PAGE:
SHERI FINK'S reporting has won the Pulitzer Prize, the National Magazine Award, and the Overseas Press Club Lowell Thomas Award, among other journalism prizes. Most recently, her coverage of Hurricanes Sandy and Isaac received the Mike Berger Award from Columbia University and the Beat Reporting Award from the Association of Healthcare Journalists. Fink, a former relief worker in disaster and conflict zones, received her MD and PhD from Stanford University. Her first book, " War Hospital," is about medical professionals under siege during the genocide in Srebrenica, Bosnia-Herzegovina.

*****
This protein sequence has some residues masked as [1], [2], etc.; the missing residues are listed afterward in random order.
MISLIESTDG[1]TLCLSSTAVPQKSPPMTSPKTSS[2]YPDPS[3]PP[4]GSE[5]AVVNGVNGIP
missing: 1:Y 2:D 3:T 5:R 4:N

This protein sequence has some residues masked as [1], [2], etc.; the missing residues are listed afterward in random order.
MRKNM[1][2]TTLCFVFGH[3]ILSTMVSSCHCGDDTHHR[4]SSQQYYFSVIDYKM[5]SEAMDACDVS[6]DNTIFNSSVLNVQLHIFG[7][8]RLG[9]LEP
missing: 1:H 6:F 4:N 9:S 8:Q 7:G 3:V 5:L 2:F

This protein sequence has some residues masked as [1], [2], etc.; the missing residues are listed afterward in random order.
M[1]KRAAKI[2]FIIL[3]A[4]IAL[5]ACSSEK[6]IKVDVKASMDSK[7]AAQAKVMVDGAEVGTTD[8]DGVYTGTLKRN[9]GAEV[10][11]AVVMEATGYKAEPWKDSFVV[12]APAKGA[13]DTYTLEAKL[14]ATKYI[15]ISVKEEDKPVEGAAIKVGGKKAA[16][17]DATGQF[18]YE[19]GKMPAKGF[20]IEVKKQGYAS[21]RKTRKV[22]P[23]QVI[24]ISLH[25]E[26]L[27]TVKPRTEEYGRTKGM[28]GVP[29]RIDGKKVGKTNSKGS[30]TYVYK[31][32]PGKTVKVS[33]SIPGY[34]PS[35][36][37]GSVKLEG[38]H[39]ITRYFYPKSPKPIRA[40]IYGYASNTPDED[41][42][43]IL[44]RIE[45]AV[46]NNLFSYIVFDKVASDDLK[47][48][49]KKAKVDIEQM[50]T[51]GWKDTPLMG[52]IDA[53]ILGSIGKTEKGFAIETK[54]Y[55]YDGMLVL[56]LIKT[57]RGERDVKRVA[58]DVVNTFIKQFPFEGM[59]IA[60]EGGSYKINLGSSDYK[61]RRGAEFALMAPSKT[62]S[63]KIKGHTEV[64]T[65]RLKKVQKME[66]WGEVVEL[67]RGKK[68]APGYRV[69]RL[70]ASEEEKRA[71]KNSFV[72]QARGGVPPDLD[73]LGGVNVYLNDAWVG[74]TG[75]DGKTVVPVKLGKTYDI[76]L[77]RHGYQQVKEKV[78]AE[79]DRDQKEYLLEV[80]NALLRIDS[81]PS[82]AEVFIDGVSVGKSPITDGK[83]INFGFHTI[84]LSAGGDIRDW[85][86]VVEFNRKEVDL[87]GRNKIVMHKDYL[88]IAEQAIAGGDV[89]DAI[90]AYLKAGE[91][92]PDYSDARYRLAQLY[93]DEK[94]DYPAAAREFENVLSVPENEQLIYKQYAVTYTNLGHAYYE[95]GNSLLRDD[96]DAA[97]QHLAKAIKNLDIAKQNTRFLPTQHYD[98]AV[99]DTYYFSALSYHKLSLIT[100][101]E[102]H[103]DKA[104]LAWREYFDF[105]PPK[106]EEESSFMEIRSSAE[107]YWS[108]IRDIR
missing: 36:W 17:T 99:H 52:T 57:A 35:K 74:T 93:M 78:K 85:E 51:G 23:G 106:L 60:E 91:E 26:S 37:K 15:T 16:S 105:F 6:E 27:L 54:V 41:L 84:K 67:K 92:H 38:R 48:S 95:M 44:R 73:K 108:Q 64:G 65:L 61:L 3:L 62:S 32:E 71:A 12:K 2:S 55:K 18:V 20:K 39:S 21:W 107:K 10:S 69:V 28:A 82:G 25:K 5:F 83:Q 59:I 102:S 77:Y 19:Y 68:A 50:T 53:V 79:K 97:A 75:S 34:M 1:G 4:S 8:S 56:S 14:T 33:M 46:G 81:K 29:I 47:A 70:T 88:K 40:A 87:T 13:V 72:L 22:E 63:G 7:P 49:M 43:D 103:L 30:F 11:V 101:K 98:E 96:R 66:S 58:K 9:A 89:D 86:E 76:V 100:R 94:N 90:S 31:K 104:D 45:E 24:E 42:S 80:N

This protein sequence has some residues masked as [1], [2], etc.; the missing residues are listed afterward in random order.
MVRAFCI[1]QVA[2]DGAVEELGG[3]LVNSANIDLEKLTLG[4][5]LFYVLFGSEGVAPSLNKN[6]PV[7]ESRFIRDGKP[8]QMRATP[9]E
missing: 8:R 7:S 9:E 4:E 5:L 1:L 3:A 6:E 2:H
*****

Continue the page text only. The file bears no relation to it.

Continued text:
"New York Times "Bestseller MSNBC's "Morning Joe" Book Club "Wall Street Journal "Bestseller "NPR "Bestseller "New York Times Book Review" Editor's Choice "A" - "Entertainment Weekly" #1 September Book - "Christian Science Monitor" One of "USA Today"'s "Coolest Books" for Fall One of "People "magazine's "Great Reads" in New Nonfiction "What we have here is masterly reporting and the glow of fine writing." - Sherwin B. Nuland, """New York Times Book Review " "Dr. Fink more than delivers. She writes with a seasoned sense of how doctors and nurses improvise in emergencies, and about the ethical realms in which they work. The first half of this book, which is well paced, covers the five days of the title. Then the viewfinder shifts to an entwined legal and political story in which state authorities pursue a homicide investigation. That so many people, starkly divided over the question of whether crimes had been committed, come off as decent and appealing makes this book an absorbing read. Dr. Fink brings a shimmering intelligence to its many narrative cul-de-sacs, which consider medical, legal and ethical issues.... By reporting the depth of those gruesome hours in Memorial before the helicopters came, and giving weight to medical ethics as grounded in the law, Sheri Fink has written an unforgettable story. "Five Days at Memorial" is social reporting of the first rank."- Jason Berry, "New York Times" "The journalist and doctor Sheri Fink published a meticulous investigation of these deaths in the "New York""Times Magazine" and on the Web site of ProPublica, in 2009. Her work won a Pulitzer Prize. And now comes the book. In "Five Days at Memorial," the contours of the story remain the same, yet Fink imbues them with far more narrative richness, making the doctors seem both more sympathetic and more culpable. Fink also expands on the ethical conundrums, which have festered over time and seem to ga